The head of the International Monetary Fund has warned that the global economy risks a return of the Great Depression, driven by inequality and financial sector instability.
Speaking at the Peterson Institute of International Economics in Washington, Kristalina Georgieva said new IMF research, which compares the current economy to the “roaring 1920s” that culminated in the great market crash of 1929, revealed that a similar trend was already under way.
While the inequality gap between countries had closed in the last two decades, it had increased within countries, she said, singling out the UK for particular criticism.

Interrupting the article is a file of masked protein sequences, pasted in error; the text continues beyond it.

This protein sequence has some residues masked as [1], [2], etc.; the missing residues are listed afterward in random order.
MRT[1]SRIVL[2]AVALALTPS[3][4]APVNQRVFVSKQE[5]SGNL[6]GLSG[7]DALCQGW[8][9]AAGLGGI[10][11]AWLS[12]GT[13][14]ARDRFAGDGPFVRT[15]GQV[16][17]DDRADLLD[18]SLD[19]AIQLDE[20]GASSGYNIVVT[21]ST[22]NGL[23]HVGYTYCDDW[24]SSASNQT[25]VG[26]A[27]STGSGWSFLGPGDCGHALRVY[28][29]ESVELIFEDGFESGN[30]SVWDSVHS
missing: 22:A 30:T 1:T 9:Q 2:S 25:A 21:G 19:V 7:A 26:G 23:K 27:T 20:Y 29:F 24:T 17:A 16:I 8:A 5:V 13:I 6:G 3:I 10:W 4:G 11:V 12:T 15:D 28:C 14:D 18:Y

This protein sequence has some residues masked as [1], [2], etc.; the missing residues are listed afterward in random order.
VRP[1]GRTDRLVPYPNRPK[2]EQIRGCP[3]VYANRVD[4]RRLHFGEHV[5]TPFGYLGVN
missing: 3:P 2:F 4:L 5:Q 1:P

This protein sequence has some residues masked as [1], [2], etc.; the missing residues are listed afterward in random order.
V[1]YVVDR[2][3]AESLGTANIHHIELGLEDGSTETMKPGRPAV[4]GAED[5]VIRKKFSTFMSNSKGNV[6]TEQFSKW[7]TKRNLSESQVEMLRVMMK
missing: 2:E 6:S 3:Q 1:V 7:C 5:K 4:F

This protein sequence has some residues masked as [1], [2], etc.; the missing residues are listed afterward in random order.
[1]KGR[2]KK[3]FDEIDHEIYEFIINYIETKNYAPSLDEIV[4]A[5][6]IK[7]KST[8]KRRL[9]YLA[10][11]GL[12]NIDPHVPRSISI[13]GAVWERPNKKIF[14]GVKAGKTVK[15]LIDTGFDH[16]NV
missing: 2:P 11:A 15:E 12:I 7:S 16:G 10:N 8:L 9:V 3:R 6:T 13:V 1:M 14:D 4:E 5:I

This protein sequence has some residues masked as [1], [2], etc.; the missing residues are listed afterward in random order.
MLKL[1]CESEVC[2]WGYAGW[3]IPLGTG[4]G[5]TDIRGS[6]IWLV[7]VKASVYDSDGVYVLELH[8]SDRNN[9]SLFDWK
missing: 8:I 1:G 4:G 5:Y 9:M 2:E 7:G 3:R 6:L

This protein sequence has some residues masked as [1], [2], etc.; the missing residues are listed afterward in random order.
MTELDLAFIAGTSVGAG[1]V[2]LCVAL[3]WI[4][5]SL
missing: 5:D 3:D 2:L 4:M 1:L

She added: “In some ways, this troubling trend is reminiscent of the early part of the 20th century – when the twin forces of technology and integration led to the first gilded age, the roaring 20s, and, ultimately, financial disaster.”
She warned that fresh issues such as the climate emergency and increased trade protectionism meant the next 10 years were likely to be characterised by social unrest and financial market volatility.
“If I had to identify a theme at the outset of the new decade, it would be increasing uncertainty,” she said.
With disputes still raging between the US and Europe, she said “the global trading system is in need of a significant upgrade”.